helping hand

How Dr. Joel Sandberg helped save Eli Beer’s life

The father of Facebook’s Sheryl Sandberg is a voluntary professor at the University of Miami

Joel Sandberg, Eli Beer, Adele Sandberg

Eli Beer, the 46-year-old founder of United Hatzalah — the volunteer emergency medical organization in Israel — recently returned home after recovering from a life-threatening brush with the novel coronavirus while in South Florida on a fundraising trip. For weeks, he was intubated in a medically induced coma at the University of Miami Medical Center, where a team of specialists worked tirelessly to keep him alive. 

Beer also benefited from the around-the-clock help of a friend and advocate, Dr. Joel Sandberg — the father of Sheryl Sandberg, Facebooks’s chief operating officer — who sits on the board of Hatzalah. “I was intimately involved in his entire hospital course,” Sandberg said in an interview with Jewish Insider.

Sandberg says he sprung into action when Beer entered the hospital on the Tuesday after the Purim holiday. “It was just natural for me to be his medical advocate,” said Sandberg, a voluntary professor at the University of Miami. 

Though he couldn’t be present at the hospital, Sandberg was in constant talks with the medical workers who were treating Beer, analyzing lab data and relaying information from various doctors to Beer’s wife, Gitty, three times a day. Sandberg also told JI that he sent out a report on Beer’s status once or twice a day to a team at Hatzalah. 

“Basically, I was doing this full-time,” Sandberg said.

Beer and Sandberg met years ago in a fortuitous encounter on a plane from Miami to New York. When Sandberg found out that Beer was the founder of Hatzalah, he told Beer that he knew of the nonprofit and had donated to it. The next morning, they met for breakfast, after which Sandberg and his wife, Adele, decided to become more involved, donating an ambulance and ambucycle.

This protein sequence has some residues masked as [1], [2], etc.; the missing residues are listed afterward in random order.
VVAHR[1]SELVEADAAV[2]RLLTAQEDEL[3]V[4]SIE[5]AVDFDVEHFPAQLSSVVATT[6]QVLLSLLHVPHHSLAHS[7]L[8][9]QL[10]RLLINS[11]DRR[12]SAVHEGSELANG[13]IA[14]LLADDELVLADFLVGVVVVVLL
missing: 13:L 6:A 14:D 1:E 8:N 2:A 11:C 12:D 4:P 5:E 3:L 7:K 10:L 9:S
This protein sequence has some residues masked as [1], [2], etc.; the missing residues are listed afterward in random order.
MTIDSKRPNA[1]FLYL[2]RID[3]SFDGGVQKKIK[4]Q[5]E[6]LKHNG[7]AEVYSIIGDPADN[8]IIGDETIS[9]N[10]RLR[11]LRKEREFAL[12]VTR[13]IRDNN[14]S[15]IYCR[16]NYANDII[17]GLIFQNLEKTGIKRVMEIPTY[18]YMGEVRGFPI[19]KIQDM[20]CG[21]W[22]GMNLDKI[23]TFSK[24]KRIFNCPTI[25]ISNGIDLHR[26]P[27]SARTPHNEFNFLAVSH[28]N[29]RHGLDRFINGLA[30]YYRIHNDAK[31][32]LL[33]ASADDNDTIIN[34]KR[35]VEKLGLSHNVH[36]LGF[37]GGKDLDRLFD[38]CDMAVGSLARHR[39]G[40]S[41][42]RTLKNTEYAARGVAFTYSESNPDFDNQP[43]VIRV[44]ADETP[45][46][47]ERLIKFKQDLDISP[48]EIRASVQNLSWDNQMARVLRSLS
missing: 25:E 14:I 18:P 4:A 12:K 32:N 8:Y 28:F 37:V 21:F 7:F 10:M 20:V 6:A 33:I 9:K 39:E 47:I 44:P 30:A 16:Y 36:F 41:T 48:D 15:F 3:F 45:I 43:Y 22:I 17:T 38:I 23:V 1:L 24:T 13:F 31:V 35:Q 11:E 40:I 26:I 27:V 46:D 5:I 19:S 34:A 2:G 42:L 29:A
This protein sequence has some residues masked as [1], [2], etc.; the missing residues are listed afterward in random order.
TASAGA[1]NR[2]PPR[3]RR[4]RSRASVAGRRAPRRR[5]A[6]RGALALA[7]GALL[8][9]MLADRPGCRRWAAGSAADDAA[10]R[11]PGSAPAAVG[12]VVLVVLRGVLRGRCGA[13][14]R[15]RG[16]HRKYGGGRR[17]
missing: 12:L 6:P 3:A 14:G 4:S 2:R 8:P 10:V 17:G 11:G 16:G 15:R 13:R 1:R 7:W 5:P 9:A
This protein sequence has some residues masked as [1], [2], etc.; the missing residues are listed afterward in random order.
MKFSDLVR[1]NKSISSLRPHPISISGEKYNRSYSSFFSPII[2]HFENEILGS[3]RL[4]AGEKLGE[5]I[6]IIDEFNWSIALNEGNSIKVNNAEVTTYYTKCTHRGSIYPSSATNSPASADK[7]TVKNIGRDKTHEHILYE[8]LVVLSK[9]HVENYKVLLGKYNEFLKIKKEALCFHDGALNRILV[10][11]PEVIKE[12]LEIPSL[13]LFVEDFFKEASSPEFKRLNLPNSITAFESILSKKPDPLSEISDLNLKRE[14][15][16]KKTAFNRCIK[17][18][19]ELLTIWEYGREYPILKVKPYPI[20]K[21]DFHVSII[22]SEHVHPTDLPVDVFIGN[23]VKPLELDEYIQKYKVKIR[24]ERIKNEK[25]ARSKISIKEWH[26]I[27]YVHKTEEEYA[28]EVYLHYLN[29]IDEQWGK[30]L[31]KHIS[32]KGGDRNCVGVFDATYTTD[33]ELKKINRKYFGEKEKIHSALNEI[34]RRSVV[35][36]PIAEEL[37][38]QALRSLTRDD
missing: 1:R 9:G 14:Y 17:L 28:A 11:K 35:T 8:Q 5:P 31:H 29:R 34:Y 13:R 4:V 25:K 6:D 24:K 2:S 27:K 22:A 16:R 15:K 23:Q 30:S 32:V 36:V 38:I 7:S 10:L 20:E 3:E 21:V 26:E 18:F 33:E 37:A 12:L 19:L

The feeling was mutual. Beer said in an email to JI that he was particularly impressed with the Sandbergs’ involvement in the Soviet Jewry movement — and touched by their belief in his organization. “United Hatzalah is my passion since I’m 16, and now their passion as well,” Beer said.

While Beer was unconscious, Sandberg made sure to convey to each hospital worker the character of the man they were tending to. “I told everyone who he was and that we wanted to do everything possible,” he said. “I would email them his Wikipedia page and tell them to look up his TED Talk. And when I was on the phone, I would just tell them about Eli.”

Beer spent five weeks in the hospital, and Sandberg was there for his friend for all of them. Near the end of Beer’s stay, Sandberg suggested that the doctors try an experimental stem cell treatment, which they were amenable to. Beer was the first patient to be injected with the treatment in Miami, Sandberg told JI. Though Beer recovered soon after the injection, Sandberg made sure to add that it was not entirely clear if the stem cell therapy was the reason for the recovery, as there were many other factors at play.

Still, Mark Gerson, the chairman of United Hatzalah, told JI that Sandberg “quarterbacked” the operation to save Beer, speaking with medical experts around the world, researching treatments and consulting with specialists. “Joel was Eli’s guardian angel every step of the way,” he said.

“He just never stopped,” added lawyer Alan Dershowitz, who also sits on United Hatzalah’s board. “He’s not the youngest man in the world. And it was as if he was a 30-year-old new doctor. I mean, he just wouldn’t stop. He was like the Energizer Bunny. He just went on and on and on. He has accumulated more mitzvahs than anybody needs to get into heaven.”

“It was my pleasure and honor to do it,” said Sandberg, who speaks with Beer every day. “I mean, I love Eli — and he’s saving lives all the time.”

From left: Eli Beer, Adele Sandberg, Paul and Marian Kruss, Joel Sandberg at the United Hatzalah booth at the AIPAC policy conference in Washington D.C. on March 1,2020

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